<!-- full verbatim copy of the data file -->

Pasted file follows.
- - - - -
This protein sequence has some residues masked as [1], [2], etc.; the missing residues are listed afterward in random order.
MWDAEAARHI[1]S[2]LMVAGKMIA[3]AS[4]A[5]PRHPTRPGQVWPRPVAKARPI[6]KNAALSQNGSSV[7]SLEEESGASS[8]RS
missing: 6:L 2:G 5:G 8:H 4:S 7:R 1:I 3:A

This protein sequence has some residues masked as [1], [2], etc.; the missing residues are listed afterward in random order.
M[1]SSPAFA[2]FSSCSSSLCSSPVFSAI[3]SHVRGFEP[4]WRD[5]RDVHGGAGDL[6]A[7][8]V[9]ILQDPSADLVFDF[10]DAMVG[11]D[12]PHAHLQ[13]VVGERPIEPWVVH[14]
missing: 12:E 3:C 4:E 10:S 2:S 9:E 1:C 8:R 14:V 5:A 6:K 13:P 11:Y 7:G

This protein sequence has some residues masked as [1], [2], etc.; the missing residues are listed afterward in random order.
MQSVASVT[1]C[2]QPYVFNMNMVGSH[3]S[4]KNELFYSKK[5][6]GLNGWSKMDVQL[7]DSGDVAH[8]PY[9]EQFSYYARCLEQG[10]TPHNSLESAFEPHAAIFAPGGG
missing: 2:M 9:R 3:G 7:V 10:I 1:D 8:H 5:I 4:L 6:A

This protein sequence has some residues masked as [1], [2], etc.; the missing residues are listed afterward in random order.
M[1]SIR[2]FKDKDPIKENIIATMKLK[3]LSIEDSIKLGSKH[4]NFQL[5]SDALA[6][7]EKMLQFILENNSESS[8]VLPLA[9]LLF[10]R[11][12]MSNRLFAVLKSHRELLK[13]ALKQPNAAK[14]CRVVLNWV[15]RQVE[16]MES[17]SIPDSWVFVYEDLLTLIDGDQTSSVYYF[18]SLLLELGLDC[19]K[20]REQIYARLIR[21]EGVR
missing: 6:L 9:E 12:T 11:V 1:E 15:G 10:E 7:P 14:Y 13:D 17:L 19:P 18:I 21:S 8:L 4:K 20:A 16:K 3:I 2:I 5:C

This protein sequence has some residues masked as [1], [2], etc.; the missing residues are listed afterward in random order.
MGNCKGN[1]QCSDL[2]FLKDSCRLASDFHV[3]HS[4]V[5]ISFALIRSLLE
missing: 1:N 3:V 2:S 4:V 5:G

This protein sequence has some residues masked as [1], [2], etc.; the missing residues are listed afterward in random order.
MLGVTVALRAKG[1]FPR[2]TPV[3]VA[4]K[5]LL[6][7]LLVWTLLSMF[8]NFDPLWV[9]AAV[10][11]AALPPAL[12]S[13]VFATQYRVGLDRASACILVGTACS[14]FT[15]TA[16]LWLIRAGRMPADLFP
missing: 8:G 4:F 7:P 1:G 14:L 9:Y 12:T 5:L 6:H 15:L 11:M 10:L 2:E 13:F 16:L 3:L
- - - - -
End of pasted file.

This protein sequence has some residues masked as [1], [2], etc.; the missing residues are listed afterward in random order.
MWDAEAARHI[1]S[2]LMVAGKMIA[3]AS[4]A[5]PRHPTRPGQVWPRPVAKARPI[6]KNAALSQNGSSV[7]SLEEESGASS[8]RS
missing: 6:L 2:G 5:G 8:H 4:S 7:R 1:I 3:A

This protein sequence has some residues masked as [1], [2], etc.; the missing residues are listed afterward in random order.
M[1]SSPAFA[2]FSSCSSSLCSSPVFSAI[3]SHVRGFEP[4]WRD[5]RDVHGGAGDL[6]A[7][8]V[9]ILQDPSADLVFDF[10]DAMVG[11]D[12]PHAHLQ[13]VVGERPIEPWVVH[14]
missing: 12:E 3:C 4:E 10:S 2:S 9:E 1:C 8:R 14:V 5:A 6:K 13:P 11:Y 7:G

This protein sequence has some residues masked as [1], [2], etc.; the missing residues are listed afterward in random order.
MQSVASVT[1]C[2]QPYVFNMNMVGSH[3]S[4]KNELFYSKK[5][6]GLNGWSKMDVQL[7]DSGDVAH[8]PY[9]EQFSYYARCLEQG[10]TPHNSLESAFEPHAAIFAPGGG
missing: 2:M 9:R 3:G 7:V 10:I 1:D 8:H 5:I 4:L 6:A

This protein sequence has some residues masked as [1], [2], etc.; the missing residues are listed afterward in random order.
M[1]SIR[2]FKDKDPIKENIIATMKLK[3]LSIEDSIKLGSKH[4]NFQL[5]SDALA[6][7]EKMLQFILENNSESS[8]VLPLA[9]LLF[10]R[11][12]MSNRLFAVLKSHRELLK[13]ALKQPNAAK[14]CRVVLNWV[15]RQVE[16]MES[17]SIPDSWVFVYEDLLTLIDGDQTSSVYYF[18]SLLLELGLDC[19]K[20]REQIYARLIR[21]EGVR
missing: 6:L 9:E 12:T 11:V 1:E 15:G 10:E 7:P 14:Y 13:D 17:L 19:P 18:I 21:S 8:L 4:K 20:A 16:K 3:I 2:I 5:C

This protein sequence has some residues masked as [1], [2], etc.; the missing residues are listed afterward in random order.
MGNCKGN[1]QCSDL[2]FLKDSCRLASDFHV[3]HS[4]V[5]ISFALIRSLLE
missing: 1:N 3:V 2:S 4:V 5:G

This protein sequence has some residues masked as [1], [2], etc.; the missing residues are listed afterward in random order.
MLGVTVALRAKG[1]FPR[2]TPV[3]VA[4]K[5]LL[6][7]LLVWTLLSMF[8]NFDPLWV[9]AAV[10][11]AALPPAL[12]S[13]VFATQYRVGLDRASACILVGTACS[14]FT[15]TA[16]LWLIRAGRMPADLFP
missing: 8:G 4:F 7:P 1:G 14:L 9:Y 12:T 5:L 6:H 15:L 11:M 10:L 2:E 13:F 16:L 3:L